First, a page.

New Government Structure
Kevin Gaughan speaks of public service with reverence. |
Heís more concerned with the substance, quality, and utility of ideas than with the person presenting them. Heís learned from his study of International Relations that itís not always the individual, or the party they represent, thatís important. Itís the fitness of the idea that matters.
His study at TheCost.org doesnít name, or blame, individuals. It presents a workable idea to reduce the size and expense of all governments in Erie County.
Individuals who questioned the efficiency of his proposal at Monday nightís meeting are well-intentioned people. They are concerned about depriving their Village of the manpower needed to provide necessary services.
In keeping with the spirit of Gaughanís method, individuals will not be named in this article. Only the substance of their concerns and the essence of Gaughanís response will be conveyed.
QUESTION: There is less government in the comparable areas. Is this through decisions to get rid of officials or due to centralization?
GAUGHANíS RESPONSE: Indianapolis is a dramatic example of consolidation. Their system of UNIGOV includes eight counties. Towns and villages all came together to form one government.
In Mecklenburg County (Greater Charlotte) a different type of public servant emerged. They voluntarily reduced the number of elected officials. They consolidated services. They have one school district.
Communities that embraced regionalism became know for innovations.
Whatís happening in the most dynamic communities is - your colleagues (politicians) recognized that local government is not about political or ideological fights.
The idea of governments creating jobs Ė if it ever was reality Ė is no longer a reality today.
So they (innovative governments) focused on public safety, transportation, health, education, and supporting cultural institutions. They recognized one powerful idea. A healthy, well educated, dynamic, diverse, population attracts others.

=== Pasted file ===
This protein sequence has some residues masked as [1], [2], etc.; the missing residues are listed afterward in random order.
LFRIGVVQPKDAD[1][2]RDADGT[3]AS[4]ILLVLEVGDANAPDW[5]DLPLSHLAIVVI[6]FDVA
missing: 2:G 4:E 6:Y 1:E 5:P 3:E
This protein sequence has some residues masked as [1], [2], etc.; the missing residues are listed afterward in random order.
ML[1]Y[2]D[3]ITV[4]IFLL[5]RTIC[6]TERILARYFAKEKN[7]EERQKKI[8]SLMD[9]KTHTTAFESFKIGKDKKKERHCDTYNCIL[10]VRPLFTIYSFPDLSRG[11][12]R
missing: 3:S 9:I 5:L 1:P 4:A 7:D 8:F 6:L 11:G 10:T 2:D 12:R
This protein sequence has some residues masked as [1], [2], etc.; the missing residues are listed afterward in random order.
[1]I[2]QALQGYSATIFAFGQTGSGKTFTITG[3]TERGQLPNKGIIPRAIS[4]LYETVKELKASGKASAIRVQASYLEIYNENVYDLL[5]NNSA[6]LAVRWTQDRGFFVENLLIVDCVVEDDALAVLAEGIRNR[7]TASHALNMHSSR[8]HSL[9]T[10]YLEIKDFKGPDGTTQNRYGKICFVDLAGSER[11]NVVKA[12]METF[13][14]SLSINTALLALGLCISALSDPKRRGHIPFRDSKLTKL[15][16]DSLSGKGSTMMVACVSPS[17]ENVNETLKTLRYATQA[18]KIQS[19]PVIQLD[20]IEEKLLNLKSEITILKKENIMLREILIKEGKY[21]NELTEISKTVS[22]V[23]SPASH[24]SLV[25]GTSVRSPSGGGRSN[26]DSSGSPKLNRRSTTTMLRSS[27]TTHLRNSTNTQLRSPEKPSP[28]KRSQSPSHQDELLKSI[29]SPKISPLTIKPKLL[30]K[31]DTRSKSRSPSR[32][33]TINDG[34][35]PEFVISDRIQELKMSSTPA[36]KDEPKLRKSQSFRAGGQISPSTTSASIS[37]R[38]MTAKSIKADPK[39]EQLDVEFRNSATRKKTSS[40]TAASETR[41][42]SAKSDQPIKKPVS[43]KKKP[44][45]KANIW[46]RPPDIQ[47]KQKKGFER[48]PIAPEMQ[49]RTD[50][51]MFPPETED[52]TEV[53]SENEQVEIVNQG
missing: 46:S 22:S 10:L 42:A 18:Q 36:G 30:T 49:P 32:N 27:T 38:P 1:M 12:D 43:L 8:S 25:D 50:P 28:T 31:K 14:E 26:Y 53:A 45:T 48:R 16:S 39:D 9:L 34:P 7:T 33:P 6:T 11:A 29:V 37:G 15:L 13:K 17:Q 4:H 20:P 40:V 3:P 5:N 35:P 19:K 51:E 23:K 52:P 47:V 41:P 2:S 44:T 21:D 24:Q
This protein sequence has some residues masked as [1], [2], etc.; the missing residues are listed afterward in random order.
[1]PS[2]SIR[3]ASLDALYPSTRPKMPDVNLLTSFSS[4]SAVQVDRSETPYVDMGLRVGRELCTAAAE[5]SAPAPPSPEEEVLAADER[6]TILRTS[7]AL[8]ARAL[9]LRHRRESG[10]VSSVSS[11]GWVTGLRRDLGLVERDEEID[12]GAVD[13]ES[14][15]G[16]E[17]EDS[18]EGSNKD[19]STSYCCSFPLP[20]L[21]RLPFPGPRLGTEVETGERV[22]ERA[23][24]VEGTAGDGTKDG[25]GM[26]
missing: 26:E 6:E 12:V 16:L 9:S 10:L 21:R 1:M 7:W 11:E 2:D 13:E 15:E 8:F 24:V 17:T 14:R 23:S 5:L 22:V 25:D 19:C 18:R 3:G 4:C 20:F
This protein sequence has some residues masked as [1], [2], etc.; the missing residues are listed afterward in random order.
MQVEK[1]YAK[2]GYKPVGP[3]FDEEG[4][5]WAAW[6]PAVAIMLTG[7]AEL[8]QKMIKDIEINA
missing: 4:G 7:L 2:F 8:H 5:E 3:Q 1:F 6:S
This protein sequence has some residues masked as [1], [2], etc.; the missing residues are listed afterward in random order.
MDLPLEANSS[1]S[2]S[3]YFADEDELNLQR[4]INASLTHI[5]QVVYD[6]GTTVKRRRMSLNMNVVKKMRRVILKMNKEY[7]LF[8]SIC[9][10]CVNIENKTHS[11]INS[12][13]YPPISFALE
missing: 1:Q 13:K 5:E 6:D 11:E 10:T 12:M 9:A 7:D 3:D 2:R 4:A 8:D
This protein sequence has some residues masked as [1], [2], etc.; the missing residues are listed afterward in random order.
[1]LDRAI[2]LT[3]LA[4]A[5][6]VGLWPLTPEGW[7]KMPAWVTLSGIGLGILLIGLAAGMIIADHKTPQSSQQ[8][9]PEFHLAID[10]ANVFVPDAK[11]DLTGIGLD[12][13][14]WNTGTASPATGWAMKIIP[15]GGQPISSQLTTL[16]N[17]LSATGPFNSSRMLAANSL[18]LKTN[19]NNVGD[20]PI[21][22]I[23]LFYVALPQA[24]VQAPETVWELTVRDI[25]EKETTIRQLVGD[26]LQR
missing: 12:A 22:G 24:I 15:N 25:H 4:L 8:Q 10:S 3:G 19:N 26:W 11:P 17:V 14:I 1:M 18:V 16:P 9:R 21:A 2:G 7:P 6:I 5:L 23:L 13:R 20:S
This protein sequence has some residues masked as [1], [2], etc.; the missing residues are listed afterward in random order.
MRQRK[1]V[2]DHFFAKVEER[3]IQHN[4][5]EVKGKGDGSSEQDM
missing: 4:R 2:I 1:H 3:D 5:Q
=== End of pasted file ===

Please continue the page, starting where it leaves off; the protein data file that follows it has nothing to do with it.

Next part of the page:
QUESTION: New York State imposes mandates. It takes a lot of time and effort to study them, learn what they mean, and figure out what needs to be done. Did you compare this situation with other areas?
GAUGHANíS RESPONSE: Respectfully, I disagree with the premise of your question. You are suggesting that (four Trustees and one Mayor) cannot do the work of (six Trustees and one Mayor).
New York State is not the only State in the Country thatís faced with mandates. I acknowledge the problem is certainly worse in New York State. But Iím suggesting the work can be done by employees in the field. The actual public employees who monitor compliance, they do the work.
The Village of Williamsville accomplishes the same work with (four Trustees and one Mayor) and in Lancaster, there are (six Trustees and one Mayor).
Of equal importance, the days of having this conversation about this shell game Ė the State causing this, the County causing that Ė are over. To the average citizen, we are all the same. They donít distinguish between the State person, the County person, and the Local person. They just know - whatever we are doing - itís not working and itís not leading where they want to go. They are looking for some kind of dramatic change.
Weíve been lamenting whatís been happening in Albany for years, but we havenít changed it. Maybe weíll be more successful if we vest ourselves with the moral authority of being able to go to Albany and say Ė ďLook, we sacrificed, we changed, and now, you have to do the sameĒ.